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NBC’s Derby coverage to get closer with backstretch camera

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LOUISVILLE, Ky. (AP) Kentucky Derby viewers will be able to follow horses closer on the backstretch when NBC Sports introduces a new camera angle for the marquee event in horse racing’s Triple Crown.

Coverage of Saturday’s 144th Run for the Roses at Churchill Downs will include views from a camera suspended above the backstretch that will pan the 20-horse field. Similar to what the network uses in NASCAR broadcasts, the camera travels up to 80 mph.

2018 Kentucky Derby: How to Watch, Post Time, Horses and More

“This camera will bring the viewer much closer to the track on the backstretch, providing a new perspective alongside the action and showcasing the speed of the horses,” said NBC Sports coordinating producer Rob Hyland. “With the largest field (up to 20 horses) in racing, we expect that this camera will provide a unique look at the horses and their jockeys as they position themselves heading into the final turn.”

NBC will use at least 50 cameras for the Derby and provide an aerial angle of the race, as part of its record live five-hour Kentucky Derby Day telecast. The network will present more than 28 hours of Triple Crown coverage, beginning with the Kentucky Derby Draw on Tuesday.

Isner earns biggest win, beating Zverev in Miami Open final

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KEY BISCAYNE, Fla. (AP) John Isner won the biggest title of his 14-year career on Sunday, holding every service game and rallying past Alexander Zverev in the Miami Open final, 6-7 (4), 6-4, 6-4.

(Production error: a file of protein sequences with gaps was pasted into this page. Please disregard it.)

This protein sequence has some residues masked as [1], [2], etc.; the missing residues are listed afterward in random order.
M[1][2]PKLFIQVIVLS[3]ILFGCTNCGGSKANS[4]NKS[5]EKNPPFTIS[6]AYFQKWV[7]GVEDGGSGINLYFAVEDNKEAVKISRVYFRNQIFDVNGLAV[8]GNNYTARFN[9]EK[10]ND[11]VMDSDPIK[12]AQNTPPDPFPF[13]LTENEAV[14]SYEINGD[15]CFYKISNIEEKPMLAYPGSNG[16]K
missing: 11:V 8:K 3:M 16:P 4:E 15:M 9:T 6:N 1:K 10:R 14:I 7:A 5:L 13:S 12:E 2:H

The 32-year-old Isner previously had been 0-3 in ATP Masters 1000 finals. His breakthrough came in the last singles match on Key Biscayne before the Miami Open moves next year to the NFL Dolphins’ stadium.

Seeded 14th, Isner became the first American man to win the tournament since Andy Roddick in 2010. Isner joined Sloane Stephens, who won the women’s title Saturday, for the first U.S. sweep in the event since 2004, when the champions were Roddick and Serena Williams.

The start of the last game was delayed by the crowd’s chants of “U-S-A!” Isner then held at love, and on the final three points he smacked aces, giving him 18 for the match and 79 for the tournament.

Isner’s title run surprised even him because he arrived at Key Biscayne with a record of 1-6 this year, including losses to players with rankings of 60, 62, 78 and 91. He played an almost flawless match to beat Juan Martin del Potro in the semifinals, and was just good enough against the fourth-seeded Zverev, a precocious 20-year-old German who was bidding for his third Masters 1000 title in the past 12 months.

The 6-foot-10 Isner’s serve allowed him to overcome inconsistent returning, a succession of botched volleys and shaky play at crunch time. He converted only two of 12 break-point chances and lost his final three service points in the tiebreaker.

But he gave Zverev only three break-point chances, and Isner’s serve was at its best down the stretch. He made 83 percent of his first serves in the final set.